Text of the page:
+ Biographical Information Grew up in New Hampshire Studied illustration at Syracuse University Worked at a children’s book store in Manhattan Published under Roaring Books Press
+ Published Works Illustrated: Where do Polar Bears Live? (2009) The Day the World Exploded (2008) The Master Spy Handbook (2008) The Master Detective Handbook (2008) Chinese New Year (2004) Wrote & Illustrated: Island (2012) Coral Reefs (2011) Redwoods (2009)
+ Writerly Techniques: Inferences One must infer the narrative story through the illustrations Read one of Jason Chin’s books to see what I mean!
+ Writerly Techniques: Appealing illustrations Appealing illustrations The Day the World Exploded Author: Simon Winchester Illustrator: Jason Chin
+ Writerly Techniques: Easy to read text/factual information Coral Reefs by Jason Chin
+ Writerly Techniques: Illustrates many of the facts for visual aid Redwoods by Jason Chin
+ Classroom Techniques Snippet Do a snippet of one of Chin’s books to spark students’ interest in literary non-fiction or non-fiction texts in general Writing Workshop Have students write their own literary non-fiction texts Vocabulary Acquisition Chin’s books include academic vocabulary. Reading/using vocabulary in context is a great alternative to pure memorization Inferences Use Chin’s books as an introduction to inferences since you have to infer some of what is going on from the illustrations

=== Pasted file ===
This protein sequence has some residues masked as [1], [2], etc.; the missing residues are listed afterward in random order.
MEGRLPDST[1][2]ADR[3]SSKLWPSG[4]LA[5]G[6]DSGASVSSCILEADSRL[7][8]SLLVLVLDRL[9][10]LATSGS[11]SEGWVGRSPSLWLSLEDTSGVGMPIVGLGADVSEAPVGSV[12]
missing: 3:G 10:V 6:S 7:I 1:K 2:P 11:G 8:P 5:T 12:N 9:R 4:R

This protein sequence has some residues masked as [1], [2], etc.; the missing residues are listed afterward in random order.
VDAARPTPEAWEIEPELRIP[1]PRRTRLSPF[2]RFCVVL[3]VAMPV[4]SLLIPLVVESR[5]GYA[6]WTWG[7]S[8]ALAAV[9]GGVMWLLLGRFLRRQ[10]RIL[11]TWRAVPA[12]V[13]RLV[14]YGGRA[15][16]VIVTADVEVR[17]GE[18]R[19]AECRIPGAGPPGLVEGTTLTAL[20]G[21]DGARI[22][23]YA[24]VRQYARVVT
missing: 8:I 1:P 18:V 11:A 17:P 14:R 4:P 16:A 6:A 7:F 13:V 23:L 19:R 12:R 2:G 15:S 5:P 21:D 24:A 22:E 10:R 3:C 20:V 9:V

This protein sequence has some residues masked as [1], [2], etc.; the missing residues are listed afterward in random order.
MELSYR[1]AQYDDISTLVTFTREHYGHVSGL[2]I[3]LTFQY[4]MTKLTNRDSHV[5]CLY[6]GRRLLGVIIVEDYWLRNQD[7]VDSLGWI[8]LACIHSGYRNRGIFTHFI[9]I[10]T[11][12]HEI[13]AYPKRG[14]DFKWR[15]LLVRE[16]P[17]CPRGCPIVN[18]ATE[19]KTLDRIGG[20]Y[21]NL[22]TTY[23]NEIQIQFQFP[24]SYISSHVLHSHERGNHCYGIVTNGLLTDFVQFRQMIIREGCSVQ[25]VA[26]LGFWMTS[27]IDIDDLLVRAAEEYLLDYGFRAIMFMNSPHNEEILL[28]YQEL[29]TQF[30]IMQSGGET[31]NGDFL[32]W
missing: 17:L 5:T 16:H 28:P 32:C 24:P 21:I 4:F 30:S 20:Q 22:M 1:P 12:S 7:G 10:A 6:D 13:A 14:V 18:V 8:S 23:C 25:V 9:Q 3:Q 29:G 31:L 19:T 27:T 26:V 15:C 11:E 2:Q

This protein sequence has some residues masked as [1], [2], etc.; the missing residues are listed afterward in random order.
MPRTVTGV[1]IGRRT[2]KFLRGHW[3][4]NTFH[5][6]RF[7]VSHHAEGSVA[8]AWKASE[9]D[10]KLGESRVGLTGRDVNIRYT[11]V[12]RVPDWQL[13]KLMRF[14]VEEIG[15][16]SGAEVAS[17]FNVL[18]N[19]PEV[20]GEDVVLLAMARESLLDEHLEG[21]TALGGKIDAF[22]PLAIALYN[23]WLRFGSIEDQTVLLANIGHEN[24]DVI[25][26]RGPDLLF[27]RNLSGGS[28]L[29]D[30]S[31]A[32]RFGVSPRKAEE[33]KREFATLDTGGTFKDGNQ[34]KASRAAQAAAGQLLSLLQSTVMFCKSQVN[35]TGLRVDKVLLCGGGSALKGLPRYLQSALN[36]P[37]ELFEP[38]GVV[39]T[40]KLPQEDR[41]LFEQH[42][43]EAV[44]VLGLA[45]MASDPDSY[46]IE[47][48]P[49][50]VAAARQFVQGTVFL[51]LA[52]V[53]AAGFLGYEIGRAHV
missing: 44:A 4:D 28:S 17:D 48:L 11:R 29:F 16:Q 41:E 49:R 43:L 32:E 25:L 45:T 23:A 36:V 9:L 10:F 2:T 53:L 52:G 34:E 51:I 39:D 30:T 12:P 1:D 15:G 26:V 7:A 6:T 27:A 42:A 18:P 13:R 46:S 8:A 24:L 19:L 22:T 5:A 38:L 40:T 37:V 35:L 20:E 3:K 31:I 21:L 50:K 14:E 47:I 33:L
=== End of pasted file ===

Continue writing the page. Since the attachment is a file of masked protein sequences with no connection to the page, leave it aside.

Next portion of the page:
+ Classroom Techniques Reading/Listening Comprehension Some children find it easiest to comprehend fictional texts. Use Chin’s books to test reading/listening comprehension for non-fiction texts Environmental Studies Use Chin’s books to talk about why taking care of the environment is important and what might happen if we don’t take care of it Life Science Use Chin’s books to talk about ecosystems and discuss how certain communities depend on one another to live. You could also discuss what might happen if certain animals in the ecosystem become extinct
Snippet: Redwoods The coast redwoods are among the oldest trees in the world. Their ancestors lived about 165 million years ago, during the Jurassic period. One tree can live for more than 2,000 years, which means there are trees alive today that first sprouted during the Roman Empire. Redwoods have shallow root systems that travel more than one hundred feet from the tree. They help the trees stand, and they need all the help they can get because…they are the tallest living things on the planet.